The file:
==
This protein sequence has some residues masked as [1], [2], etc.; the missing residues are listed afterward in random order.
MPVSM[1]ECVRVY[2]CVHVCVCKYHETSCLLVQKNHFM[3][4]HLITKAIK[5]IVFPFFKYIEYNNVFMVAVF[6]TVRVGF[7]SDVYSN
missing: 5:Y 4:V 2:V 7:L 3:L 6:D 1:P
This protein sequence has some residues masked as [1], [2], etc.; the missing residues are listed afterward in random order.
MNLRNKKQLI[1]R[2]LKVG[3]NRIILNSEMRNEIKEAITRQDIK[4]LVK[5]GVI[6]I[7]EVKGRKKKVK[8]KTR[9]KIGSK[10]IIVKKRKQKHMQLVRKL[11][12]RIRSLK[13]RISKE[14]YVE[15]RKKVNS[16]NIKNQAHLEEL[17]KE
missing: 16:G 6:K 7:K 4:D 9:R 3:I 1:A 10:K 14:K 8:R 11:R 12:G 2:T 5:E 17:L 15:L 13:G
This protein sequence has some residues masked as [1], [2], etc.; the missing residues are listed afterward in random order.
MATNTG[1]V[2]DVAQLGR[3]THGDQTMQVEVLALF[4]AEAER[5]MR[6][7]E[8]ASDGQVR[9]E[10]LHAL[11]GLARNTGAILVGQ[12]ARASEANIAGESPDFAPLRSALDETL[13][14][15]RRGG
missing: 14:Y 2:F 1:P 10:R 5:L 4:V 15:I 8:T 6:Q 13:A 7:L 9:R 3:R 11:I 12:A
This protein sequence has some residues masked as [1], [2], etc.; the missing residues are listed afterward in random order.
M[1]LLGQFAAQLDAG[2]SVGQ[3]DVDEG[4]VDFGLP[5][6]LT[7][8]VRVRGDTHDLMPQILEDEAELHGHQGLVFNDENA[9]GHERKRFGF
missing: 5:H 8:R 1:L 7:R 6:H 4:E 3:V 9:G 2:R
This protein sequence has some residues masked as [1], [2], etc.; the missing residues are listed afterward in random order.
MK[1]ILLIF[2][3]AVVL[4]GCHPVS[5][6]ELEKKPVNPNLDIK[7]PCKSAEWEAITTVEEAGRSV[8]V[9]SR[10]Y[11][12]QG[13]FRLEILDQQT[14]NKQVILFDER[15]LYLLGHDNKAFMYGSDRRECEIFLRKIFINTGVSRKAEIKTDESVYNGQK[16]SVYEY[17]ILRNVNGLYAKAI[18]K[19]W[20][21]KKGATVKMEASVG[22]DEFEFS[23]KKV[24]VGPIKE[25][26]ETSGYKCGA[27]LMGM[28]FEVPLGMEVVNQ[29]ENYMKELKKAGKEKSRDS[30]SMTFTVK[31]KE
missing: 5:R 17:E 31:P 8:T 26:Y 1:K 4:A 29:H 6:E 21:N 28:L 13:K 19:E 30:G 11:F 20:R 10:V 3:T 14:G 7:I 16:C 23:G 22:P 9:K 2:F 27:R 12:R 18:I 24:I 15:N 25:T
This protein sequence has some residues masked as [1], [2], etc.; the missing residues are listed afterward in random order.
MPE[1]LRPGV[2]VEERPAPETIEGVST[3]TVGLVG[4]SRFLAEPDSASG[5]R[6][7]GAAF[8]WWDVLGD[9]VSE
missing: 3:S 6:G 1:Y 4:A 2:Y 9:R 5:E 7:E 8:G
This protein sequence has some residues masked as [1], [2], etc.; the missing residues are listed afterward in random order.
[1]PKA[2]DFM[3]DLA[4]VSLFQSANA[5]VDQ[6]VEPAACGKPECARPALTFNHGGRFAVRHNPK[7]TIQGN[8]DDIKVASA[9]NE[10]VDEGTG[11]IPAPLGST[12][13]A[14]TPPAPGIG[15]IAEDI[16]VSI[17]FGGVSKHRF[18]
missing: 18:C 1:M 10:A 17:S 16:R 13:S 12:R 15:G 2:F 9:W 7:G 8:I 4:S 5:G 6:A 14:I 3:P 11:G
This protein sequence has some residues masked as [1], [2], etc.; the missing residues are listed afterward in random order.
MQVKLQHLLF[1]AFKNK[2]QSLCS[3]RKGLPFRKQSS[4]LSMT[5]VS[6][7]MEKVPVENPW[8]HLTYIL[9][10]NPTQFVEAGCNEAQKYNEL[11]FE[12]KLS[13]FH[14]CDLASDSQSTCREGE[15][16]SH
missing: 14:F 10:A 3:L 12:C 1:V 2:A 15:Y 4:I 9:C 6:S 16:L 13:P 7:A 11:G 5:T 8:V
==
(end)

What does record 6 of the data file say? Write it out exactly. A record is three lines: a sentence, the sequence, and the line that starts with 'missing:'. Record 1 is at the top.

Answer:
This protein sequence has some residues masked as [1], [2], etc.; the missing residues are listed afterward in random order.
MPE[1]LRPGV[2]VEERPAPETIEGVST[3]TVGLVG[4]SRFLAEPDSASG[5]R[6][7]GAAF[8]WWDVLGD[9]VSE
missing: 3:S 6:G 1:Y 4:A 2:Y 9:R 5:E 7:E 8:G